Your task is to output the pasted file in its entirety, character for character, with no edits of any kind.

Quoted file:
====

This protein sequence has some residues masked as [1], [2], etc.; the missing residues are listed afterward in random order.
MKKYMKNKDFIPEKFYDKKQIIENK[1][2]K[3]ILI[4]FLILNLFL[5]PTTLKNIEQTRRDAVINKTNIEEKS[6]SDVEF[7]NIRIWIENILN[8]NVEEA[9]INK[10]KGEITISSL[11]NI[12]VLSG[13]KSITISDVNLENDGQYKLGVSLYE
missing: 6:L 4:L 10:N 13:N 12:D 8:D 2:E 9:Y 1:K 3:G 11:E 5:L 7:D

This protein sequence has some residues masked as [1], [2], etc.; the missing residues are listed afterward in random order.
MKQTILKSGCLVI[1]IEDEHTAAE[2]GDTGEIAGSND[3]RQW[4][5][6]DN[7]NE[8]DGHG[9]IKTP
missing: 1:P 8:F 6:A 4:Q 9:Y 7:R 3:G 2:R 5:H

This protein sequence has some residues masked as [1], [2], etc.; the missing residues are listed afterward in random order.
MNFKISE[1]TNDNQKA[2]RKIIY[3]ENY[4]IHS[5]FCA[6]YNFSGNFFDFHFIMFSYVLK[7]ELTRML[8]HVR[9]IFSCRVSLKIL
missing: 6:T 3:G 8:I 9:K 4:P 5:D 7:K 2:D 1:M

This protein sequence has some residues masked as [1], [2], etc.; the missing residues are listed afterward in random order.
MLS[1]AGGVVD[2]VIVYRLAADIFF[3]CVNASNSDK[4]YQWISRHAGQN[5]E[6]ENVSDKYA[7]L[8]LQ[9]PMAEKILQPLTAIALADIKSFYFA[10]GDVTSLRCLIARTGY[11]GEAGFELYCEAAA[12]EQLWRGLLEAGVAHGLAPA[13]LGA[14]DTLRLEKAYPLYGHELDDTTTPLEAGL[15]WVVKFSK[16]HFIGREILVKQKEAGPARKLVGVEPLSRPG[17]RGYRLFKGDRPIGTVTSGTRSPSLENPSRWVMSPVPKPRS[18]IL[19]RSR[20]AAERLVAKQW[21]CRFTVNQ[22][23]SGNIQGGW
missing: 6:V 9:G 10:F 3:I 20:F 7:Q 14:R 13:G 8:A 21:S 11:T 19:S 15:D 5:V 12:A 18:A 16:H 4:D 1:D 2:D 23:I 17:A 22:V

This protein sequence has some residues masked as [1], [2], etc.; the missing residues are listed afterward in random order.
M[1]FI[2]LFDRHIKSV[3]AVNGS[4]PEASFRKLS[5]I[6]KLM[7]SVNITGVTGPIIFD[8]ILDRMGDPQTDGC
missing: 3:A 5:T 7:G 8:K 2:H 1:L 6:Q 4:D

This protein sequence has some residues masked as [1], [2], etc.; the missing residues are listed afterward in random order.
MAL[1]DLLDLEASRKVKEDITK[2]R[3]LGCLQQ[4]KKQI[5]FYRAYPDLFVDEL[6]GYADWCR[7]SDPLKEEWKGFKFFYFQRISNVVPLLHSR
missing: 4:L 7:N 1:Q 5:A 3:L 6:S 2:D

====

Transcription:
This protein sequence has some residues masked as [1], [2], etc.; the missing residues are listed afterward in random order.
MKKYMKNKDFIPEKFYDKKQIIENK[1][2]K[3]ILI[4]FLILNLFL[5]PTTLKNIEQTRRDAVINKTNIEEKS[6]SDVEF[7]NIRIWIENILN[8]NVEEA[9]INK[10]KGEITISSL[11]NI[12]VLSG[13]KSITISDVNLENDGQYKLGVSLYE
missing: 6:L 4:L 10:N 13:N 12:D 8:D 2:E 9:Y 1:K 3:G 11:E 5:L 7:D

This protein sequence has some residues masked as [1], [2], etc.; the missing residues are listed afterward in random order.
MKQTILKSGCLVI[1]IEDEHTAAE[2]GDTGEIAGSND[3]RQW[4][5][6]DN[7]NE[8]DGHG[9]IKTP
missing: 1:P 8:F 6:A 4:Q 9:Y 7:R 3:G 2:R 5:H

This protein sequence has some residues masked as [1], [2], etc.; the missing residues are listed afterward in random order.
MNFKISE[1]TNDNQKA[2]RKIIY[3]ENY[4]IHS[5]FCA[6]YNFSGNFFDFHFIMFSYVLK[7]ELTRML[8]HVR[9]IFSCRVSLKIL
missing: 6:T 3:G 8:I 9:K 4:P 5:D 7:K 2:D 1:M

This protein sequence has some residues masked as [1], [2], etc.; the missing residues are listed afterward in random order.
MLS[1]AGGVVD[2]VIVYRLAADIFF[3]CVNASNSDK[4]YQWISRHAGQN[5]E[6]ENVSDKYA[7]L[8]LQ[9]PMAEKILQPLTAIALADIKSFYFA[10]GDVTSLRCLIARTGY[11]GEAGFELYCEAAA[12]EQLWRGLLEAGVAHGLAPA[13]LGA[14]DTLRLEKAYPLYGHELDDTTTPLEAGL[15]WVVKFSK[16]HFIGREILVKQKEAGPARKLVGVEPLSRPG[17]RGYRLFKGDRPIGTVTSGTRSPSLENPSRWVMSPVPKPRS[18]IL[19]RSR[20]AAERLVAKQW[21]CRFTVNQ[22][23]SGNIQGGW
missing: 6:V 9:G 10:F 3:I 20:F 7:Q 14:R 13:G 8:A 21:S 11:T 19:S 15:D 5:V 12:A 18:A 16:H 4:D 1:D 2:D 23:I 17:A 22:V

This protein sequence has some residues masked as [1], [2], etc.; the missing residues are listed afterward in random order.
M[1]FI[2]LFDRHIKSV[3]AVNGS[4]PEASFRKLS[5]I[6]KLM[7]SVNITGVTGPIIFD[8]ILDRMGDPQTDGC
missing: 3:A 5:T 7:G 8:K 2:H 1:L 6:Q 4:D

This protein sequence has some residues masked as [1], [2], etc.; the missing residues are listed afterward in random order.
MAL[1]DLLDLEASRKVKEDITK[2]R[3]LGCLQQ[4]KKQI[5]FYRAYPDLFVDEL[6]GYADWCR[7]SDPLKEEWKGFKFFYFQRISNVVPLLHSR
missing: 4:L 7:N 1:Q 5:A 3:L 6:S 2:D